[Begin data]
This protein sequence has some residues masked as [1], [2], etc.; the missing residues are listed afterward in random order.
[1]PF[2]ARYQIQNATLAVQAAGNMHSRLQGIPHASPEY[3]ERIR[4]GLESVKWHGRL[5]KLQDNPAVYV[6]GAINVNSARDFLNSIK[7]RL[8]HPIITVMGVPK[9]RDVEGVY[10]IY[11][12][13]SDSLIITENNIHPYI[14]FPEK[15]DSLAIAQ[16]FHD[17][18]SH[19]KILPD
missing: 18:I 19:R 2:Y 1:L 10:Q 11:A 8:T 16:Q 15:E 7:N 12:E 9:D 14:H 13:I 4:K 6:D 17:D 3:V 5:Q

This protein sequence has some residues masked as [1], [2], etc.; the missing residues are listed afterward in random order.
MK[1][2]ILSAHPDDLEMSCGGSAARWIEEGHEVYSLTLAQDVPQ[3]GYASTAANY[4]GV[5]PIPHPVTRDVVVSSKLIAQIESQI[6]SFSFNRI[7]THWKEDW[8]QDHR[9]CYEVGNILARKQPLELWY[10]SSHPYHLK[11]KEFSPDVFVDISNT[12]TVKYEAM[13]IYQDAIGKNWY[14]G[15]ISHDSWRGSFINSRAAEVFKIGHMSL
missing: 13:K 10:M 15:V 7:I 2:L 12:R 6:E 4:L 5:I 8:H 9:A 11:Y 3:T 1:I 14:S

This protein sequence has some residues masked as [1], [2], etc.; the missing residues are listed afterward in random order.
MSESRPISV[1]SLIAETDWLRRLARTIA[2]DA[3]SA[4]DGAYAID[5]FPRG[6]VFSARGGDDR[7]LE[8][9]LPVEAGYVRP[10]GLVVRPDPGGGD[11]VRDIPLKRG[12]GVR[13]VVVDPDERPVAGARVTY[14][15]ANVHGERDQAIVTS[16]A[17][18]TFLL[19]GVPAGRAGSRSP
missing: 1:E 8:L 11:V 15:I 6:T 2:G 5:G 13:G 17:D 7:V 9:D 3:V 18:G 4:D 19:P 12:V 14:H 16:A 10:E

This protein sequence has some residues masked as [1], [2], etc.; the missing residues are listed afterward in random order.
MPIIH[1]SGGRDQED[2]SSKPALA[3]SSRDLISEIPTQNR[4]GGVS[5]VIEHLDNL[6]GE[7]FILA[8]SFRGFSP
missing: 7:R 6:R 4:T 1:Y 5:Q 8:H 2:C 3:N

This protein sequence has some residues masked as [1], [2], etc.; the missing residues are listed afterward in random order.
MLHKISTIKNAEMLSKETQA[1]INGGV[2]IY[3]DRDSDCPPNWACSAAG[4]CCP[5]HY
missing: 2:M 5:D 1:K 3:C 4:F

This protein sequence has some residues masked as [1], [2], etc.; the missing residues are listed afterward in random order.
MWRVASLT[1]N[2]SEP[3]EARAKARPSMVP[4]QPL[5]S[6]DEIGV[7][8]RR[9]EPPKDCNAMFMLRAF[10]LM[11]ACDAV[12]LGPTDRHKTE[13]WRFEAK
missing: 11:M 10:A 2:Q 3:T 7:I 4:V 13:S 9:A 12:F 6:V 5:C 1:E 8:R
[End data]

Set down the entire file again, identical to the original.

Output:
This protein sequence has some residues masked as [1], [2], etc.; the missing residues are listed afterward in random order.
[1]PF[2]ARYQIQNATLAVQAAGNMHSRLQGIPHASPEY[3]ERIR[4]GLESVKWHGRL[5]KLQDNPAVYV[6]GAINVNSARDFLNSIK[7]RL[8]HPIITVMGVPK[9]RDVEGVY[10]IY[11][12][13]SDSLIITENNIHPYI[14]FPEK[15]DSLAIAQ[16]FHD[17][18]SH[19]KILPD
missing: 18:I 19:R 2:Y 1:L 10:Q 11:A 8:T 16:Q 15:E 7:N 12:E 9:D 14:H 13:I 4:K 6:D 17:D 3:V 5:Q

This protein sequence has some residues masked as [1], [2], etc.; the missing residues are listed afterward in random order.
MK[1][2]ILSAHPDDLEMSCGGSAARWIEEGHEVYSLTLAQDVPQ[3]GYASTAANY[4]GV[5]PIPHPVTRDVVVSSKLIAQIESQI[6]SFSFNRI[7]THWKEDW[8]QDHR[9]CYEVGNILARKQPLELWY[10]SSHPYHLK[11]KEFSPDVFVDISNT[12]TVKYEAM[13]IYQDAIGKNWY[14]G[15]ISHDSWRGSFINSRAAEVFKIGHMSL
missing: 13:K 10:M 15:V 7:I 2:L 12:R 6:E 4:L 5:I 8:H 9:A 11:Y 3:T 1:I 14:S

This protein sequence has some residues masked as [1], [2], etc.; the missing residues are listed afterward in random order.
MSESRPISV[1]SLIAETDWLRRLARTIA[2]DA[3]SA[4]DGAYAID[5]FPRG[6]VFSARGGDDR[7]LE[8][9]LPVEAGYVRP[10]GLVVRPDPGGGD[11]VRDIPLKRG[12]GVR[13]VVVDPDERPVAGARVTY[14][15]ANVHGERDQAIVTS[16]A[17][18]TFLL[19]GVPAGRAGSRSP
missing: 1:E 8:L 11:V 15:I 6:T 2:G 5:G 13:G 17:D 7:V 9:D 3:V 18:G 4:D 19:P 12:V 14:H 16:A 10:E

This protein sequence has some residues masked as [1], [2], etc.; the missing residues are listed afterward in random order.
MPIIH[1]SGGRDQED[2]SSKPALA[3]SSRDLISEIPTQNR[4]GGVS[5]VIEHLDNL[6]GE[7]FILA[8]SFRGFSP
missing: 7:R 6:R 4:T 1:Y 5:Q 8:H 2:C 3:N

This protein sequence has some residues masked as [1], [2], etc.; the missing residues are listed afterward in random order.
MLHKISTIKNAEMLSKETQA[1]INGGV[2]IY[3]DRDSDCPPNWACSAAG[4]CCP[5]HY
missing: 2:M 5:D 1:K 3:C 4:F

This protein sequence has some residues masked as [1], [2], etc.; the missing residues are listed afterward in random order.
MWRVASLT[1]N[2]SEP[3]EARAKARPSMVP[4]QPL[5]S[6]DEIGV[7][8]RR[9]EPPKDCNAMFMLRAF[10]LM[11]ACDAV[12]LGPTDRHKTE[13]WRFEAK
missing: 11:M 10:A 2:Q 3:T 7:I 4:V 13:S 9:A 12:F 6:V 5:C 1:E 8:R